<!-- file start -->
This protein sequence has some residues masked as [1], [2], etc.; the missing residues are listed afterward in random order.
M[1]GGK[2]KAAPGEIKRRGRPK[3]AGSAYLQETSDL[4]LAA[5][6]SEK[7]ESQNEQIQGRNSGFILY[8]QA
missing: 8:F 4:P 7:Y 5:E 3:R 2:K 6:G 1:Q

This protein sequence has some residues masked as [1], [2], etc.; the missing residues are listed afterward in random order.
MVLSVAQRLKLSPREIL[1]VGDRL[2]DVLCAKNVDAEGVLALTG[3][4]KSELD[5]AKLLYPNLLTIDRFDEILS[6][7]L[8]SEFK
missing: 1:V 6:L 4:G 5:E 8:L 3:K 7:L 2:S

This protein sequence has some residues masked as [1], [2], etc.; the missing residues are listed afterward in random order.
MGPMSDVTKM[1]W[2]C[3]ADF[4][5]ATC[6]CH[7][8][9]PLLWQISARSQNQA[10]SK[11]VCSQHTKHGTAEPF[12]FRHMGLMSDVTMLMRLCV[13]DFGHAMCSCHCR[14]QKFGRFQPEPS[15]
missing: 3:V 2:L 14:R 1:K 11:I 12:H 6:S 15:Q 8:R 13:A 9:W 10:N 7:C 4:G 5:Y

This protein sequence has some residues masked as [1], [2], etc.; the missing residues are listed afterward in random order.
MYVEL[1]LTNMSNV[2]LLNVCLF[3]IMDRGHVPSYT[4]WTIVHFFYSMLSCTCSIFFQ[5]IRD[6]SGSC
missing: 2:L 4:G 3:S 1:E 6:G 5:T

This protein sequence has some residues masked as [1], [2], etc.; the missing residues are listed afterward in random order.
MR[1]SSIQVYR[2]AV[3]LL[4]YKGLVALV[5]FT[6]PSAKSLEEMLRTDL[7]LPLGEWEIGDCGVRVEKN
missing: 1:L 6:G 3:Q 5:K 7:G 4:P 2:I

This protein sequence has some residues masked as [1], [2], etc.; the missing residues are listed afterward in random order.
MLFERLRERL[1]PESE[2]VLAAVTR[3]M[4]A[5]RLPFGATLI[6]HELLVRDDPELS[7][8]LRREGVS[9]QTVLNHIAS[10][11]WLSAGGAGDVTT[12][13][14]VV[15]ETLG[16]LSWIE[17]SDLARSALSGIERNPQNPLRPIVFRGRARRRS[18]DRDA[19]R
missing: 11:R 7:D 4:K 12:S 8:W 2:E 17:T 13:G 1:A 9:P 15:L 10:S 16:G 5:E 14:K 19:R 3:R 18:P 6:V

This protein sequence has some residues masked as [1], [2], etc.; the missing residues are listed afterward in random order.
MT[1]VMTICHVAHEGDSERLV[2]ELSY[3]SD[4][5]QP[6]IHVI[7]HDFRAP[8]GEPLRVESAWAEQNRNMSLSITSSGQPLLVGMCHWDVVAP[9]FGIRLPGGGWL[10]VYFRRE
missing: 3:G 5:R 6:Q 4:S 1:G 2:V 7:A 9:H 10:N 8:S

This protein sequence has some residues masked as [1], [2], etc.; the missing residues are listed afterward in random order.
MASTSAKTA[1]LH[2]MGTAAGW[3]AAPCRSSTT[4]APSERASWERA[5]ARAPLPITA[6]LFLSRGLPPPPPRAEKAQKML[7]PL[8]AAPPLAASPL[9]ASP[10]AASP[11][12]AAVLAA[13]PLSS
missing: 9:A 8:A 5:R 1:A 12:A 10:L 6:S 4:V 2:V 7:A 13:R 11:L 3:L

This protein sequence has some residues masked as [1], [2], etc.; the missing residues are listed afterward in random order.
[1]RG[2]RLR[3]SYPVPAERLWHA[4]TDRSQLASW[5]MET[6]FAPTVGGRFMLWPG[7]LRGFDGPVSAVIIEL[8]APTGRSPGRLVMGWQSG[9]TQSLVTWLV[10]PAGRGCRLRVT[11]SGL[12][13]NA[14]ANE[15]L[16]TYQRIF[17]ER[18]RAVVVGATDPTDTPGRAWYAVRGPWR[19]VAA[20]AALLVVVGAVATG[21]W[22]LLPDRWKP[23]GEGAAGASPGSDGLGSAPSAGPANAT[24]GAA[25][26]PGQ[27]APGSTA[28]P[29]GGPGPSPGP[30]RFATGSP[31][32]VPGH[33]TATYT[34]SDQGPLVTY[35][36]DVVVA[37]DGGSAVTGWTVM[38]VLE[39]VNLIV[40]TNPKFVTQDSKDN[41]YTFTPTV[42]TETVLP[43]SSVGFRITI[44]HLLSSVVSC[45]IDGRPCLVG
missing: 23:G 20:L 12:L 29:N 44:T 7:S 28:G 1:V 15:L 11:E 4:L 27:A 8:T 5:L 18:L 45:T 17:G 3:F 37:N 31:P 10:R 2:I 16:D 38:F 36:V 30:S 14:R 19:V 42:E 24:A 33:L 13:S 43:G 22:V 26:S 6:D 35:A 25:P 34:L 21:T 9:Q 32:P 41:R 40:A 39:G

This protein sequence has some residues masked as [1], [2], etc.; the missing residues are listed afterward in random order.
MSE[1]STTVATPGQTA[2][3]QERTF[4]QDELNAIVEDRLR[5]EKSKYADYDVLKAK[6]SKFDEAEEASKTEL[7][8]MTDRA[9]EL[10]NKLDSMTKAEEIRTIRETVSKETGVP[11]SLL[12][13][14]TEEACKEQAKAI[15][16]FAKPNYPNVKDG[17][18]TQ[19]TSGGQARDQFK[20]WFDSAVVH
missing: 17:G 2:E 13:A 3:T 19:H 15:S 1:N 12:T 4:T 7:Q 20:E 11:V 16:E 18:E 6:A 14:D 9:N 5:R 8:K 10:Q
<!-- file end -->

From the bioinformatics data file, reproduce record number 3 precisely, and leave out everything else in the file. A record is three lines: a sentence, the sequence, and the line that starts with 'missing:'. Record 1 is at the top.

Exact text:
This protein sequence has some residues masked as [1], [2], etc.; the missing residues are listed afterward in random order.
MGPMSDVTKM[1]W[2]C[3]ADF[4][5]ATC[6]CH[7][8][9]PLLWQISARSQNQA[10]SK[11]VCSQHTKHGTAEPF[12]FRHMGLMSDVTMLMRLCV[13]DFGHAMCSCHCR[14]QKFGRFQPEPS[15]
missing: 3:V 2:L 14:R 1:K 11:I 12:H 6:S 15:Q 8:R 13:A 9:W 10:N 7:C 4:G 5:Y